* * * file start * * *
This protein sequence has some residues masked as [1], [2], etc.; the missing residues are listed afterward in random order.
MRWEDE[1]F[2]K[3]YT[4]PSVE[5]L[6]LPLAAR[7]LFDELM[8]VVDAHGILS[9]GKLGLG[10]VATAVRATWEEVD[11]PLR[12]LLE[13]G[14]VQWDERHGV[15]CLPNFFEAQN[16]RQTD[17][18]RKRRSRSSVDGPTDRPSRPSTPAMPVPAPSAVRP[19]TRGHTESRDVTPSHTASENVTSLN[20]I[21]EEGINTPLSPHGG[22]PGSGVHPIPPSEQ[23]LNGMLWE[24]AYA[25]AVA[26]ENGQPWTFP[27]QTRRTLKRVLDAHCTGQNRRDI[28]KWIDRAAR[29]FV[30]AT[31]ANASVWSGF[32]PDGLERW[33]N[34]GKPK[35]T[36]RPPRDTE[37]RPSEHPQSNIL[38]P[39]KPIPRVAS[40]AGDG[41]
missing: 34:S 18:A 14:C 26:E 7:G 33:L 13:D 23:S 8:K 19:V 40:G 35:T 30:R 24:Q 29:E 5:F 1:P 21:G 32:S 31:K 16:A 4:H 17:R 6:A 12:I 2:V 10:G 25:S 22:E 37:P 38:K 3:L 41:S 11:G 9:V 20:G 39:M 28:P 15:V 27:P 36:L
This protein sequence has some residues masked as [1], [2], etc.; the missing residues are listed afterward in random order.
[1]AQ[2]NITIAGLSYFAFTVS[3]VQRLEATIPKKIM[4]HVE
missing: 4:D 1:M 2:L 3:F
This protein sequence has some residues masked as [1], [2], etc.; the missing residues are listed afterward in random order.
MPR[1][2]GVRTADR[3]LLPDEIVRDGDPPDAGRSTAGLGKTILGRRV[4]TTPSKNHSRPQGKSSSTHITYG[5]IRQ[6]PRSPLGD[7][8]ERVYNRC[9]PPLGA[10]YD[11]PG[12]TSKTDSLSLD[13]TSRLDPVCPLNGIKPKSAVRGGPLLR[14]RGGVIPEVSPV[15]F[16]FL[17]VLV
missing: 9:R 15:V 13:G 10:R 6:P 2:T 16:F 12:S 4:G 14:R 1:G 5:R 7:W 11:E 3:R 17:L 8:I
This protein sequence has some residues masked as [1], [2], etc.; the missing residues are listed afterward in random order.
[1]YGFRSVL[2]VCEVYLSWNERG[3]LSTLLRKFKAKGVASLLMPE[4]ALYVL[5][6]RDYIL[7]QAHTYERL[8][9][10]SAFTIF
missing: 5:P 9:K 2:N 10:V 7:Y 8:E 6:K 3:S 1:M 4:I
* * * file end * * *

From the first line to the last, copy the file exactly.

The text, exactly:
This protein sequence has some residues masked as [1], [2], etc.; the missing residues are listed afterward in random order.
MRWEDE[1]F[2]K[3]YT[4]PSVE[5]L[6]LPLAAR[7]LFDELM[8]VVDAHGILS[9]GKLGLG[10]VATAVRATWEEVD[11]PLR[12]LLE[13]G[14]VQWDERHGV[15]CLPNFFEAQN[16]RQTD[17][18]RKRRSRSSVDGPTDRPSRPSTPAMPVPAPSAVRP[19]TRGHTESRDVTPSHTASENVTSLN[20]I[21]EEGINTPLSPHGG[22]PGSGVHPIPPSEQ[23]LNGMLWE[24]AYA[25]AVA[26]ENGQPWTFP[27]QTRRTLKRVLDAHCTGQNRRDI[28]KWIDRAAR[29]FV[30]AT[31]ANASVWSGF[32]PDGLERW[33]N[34]GKPK[35]T[36]RPPRDTE[37]RPSEHPQSNIL[38]P[39]KPIPRVAS[40]AGDG[41]
missing: 34:S 18:A 14:C 26:E 7:G 33:L 13:D 23:S 8:K 19:V 40:G 35:T 30:R 24:Q 29:E 5:F 1:P 21:G 32:S 31:K 16:A 4:H 17:R 6:A 12:I 2:V 10:G 25:S 22:E 37:P 38:K 3:L 41:S 11:G 9:V 20:G 39:M 28:P 15:V 27:P 36:L
This protein sequence has some residues masked as [1], [2], etc.; the missing residues are listed afterward in random order.
[1]AQ[2]NITIAGLSYFAFTVS[3]VQRLEATIPKKIM[4]HVE
missing: 4:D 1:M 2:L 3:F
This protein sequence has some residues masked as [1], [2], etc.; the missing residues are listed afterward in random order.
MPR[1][2]GVRTADR[3]LLPDEIVRDGDPPDAGRSTAGLGKTILGRRV[4]TTPSKNHSRPQGKSSSTHITYG[5]IRQ[6]PRSPLGD[7][8]ERVYNRC[9]PPLGA[10]YD[11]PG[12]TSKTDSLSLD[13]TSRLDPVCPLNGIKPKSAVRGGPLLR[14]RGGVIPEVSPV[15]F[16]FL[17]VLV
missing: 9:R 15:V 13:G 10:R 6:P 2:T 16:F 12:S 4:G 14:R 1:G 5:R 7:W 11:E 3:R 17:L 8:I
This protein sequence has some residues masked as [1], [2], etc.; the missing residues are listed afterward in random order.
[1]YGFRSVL[2]VCEVYLSWNERG[3]LSTLLRKFKAKGVASLLMPE[4]ALYVL[5][6]RDYIL[7]QAHTYERL[8][9][10]SAFTIF
missing: 5:P 9:K 2:N 10:V 7:Y 8:E 6:K 3:S 1:M 4:I